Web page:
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Rachel Yamagata

Rachel Yamagata


by Mario Martin
November 2004

Some of the most eclectic musicians have hit stage at Shank Hall. Garbage played their second show ever at the venue and managed to play so loud they blew a few amps. In the audience were a handful of Butch Vig fanatics that comprised most of the roughly 50-person audience. Alanis Morrissette also played the stage (with then drummer Taylor Hawkins of Foo Fighters) before her sold out arena tours. Many more preceded and many more followed. Rachael Yamagata is soon to be in the same echelon as these artists.

A quiet setting surrounding the venue produces the right mood and atmosphere from the last time Rachael performed in Milwaukee at The Rave (opening for Gomez). Subtle yet inviting, Shank Hall’s sound system and décor remain the eye-candy while inside the club, as the feel and anticipation peak for opener Tom McRae after Cameron McGill’s Damien Rice-like crooning.

McRae’s most recent outing, Just Like Blood (Nettwerk) has served as a reassessment of music in the singer/songwriter genre as its popularity has surpassed his previous record which garnered him much acclaim. McRae even received the nomination for the Mercury Music Prize for his self-titled debut in 2001. Often compared to Bob Dylan and Nick Drake, McRae stands tall on his own laurels and gifts the audience a piece of his own self. Regardless the prestige of the nods by the press and even within the industry, McRae remains a humble figure accompanied by his guitar and his lovelorn voice that belt out some of the darkest lyrics a singer sedated by his craft can fathom.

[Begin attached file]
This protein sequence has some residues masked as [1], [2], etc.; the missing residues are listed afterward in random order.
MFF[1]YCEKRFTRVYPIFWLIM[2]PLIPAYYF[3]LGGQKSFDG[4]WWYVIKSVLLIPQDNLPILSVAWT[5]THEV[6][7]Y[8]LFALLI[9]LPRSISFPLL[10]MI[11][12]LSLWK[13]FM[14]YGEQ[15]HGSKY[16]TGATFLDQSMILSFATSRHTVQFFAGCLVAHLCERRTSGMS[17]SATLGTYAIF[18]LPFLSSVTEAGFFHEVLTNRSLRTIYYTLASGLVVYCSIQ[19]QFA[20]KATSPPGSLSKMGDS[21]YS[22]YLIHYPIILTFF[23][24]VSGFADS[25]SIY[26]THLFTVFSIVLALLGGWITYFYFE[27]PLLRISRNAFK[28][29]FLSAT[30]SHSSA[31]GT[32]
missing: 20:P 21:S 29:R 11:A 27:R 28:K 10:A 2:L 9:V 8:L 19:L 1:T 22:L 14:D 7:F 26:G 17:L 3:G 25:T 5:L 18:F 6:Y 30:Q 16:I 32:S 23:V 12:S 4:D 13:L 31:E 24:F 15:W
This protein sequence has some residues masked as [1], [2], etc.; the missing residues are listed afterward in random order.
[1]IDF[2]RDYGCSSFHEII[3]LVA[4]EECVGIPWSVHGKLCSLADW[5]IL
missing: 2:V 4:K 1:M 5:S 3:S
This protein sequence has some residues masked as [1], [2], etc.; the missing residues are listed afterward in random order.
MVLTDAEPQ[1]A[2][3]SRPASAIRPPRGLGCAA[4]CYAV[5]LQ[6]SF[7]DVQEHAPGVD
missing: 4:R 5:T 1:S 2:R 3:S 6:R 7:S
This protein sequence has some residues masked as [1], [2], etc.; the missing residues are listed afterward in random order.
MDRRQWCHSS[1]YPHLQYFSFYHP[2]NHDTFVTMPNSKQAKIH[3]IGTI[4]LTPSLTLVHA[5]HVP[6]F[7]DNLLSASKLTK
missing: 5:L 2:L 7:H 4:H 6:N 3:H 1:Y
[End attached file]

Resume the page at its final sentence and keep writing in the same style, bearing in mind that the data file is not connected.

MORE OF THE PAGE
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Yakuza


by Andrew Frey
January 2003

An interview with Yakuza singer and saxophone player Bruce Lamont

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Alex Schaaf of Yellow Ostrich

Yellow Ostrich

Interview with Yellow Ostrich Mastermind Alex Schaaf
by John Noyd
February 2014

Starting in Prairie DuChien before landing in Brooklyn NY by way of Appleton, singer-songwriter Alex Schaff has gone from recording in his bedroom with a drum machine to fronting the indie-rock band YELLOW OSTRICH. With a bold new album and a tour that takes him back to Wisconsin, MAXIMUM INK took the opportunity to ask Alex a few questions.

MAXIMUM INK: With an album titled, “Cosmos,” and song titles, “Terror,” “In the Dark,” and, “Don’t Be Afraid,” it seems like you were tackling some deep issues.

ALEX SCHAAF: A lot of the album was inspired by astronomy. I really got into Carl Sagan; read all of his books and watched his TV series (which the album gets its name from). I quickly came to realize that “science” wasn’t as boring as I thought, that the way the universe works is amazing and awe-inspiring and that the real explanation for things is way more magical and incredible than any of the alternate explanations that are out there. Those kinds of things were running through my head when I was writing a lot of the lyrics. I took those ideas and adapted them to a smaller, more down-to-earth perspective. The songs aren’t really about space or astronomy; they’re about regular people and day-to-day life, with the added perspective and knowledge that studying the way the universe works brings to you. I love that in a normal day we can both think, “the sun’s going to die someday, we’ve got to figure out what we’re going to do next,” and, “Do I have enough room on my DVR to record the new Mad Men episode.” I got really interested in the way those two perspectives co-exist.

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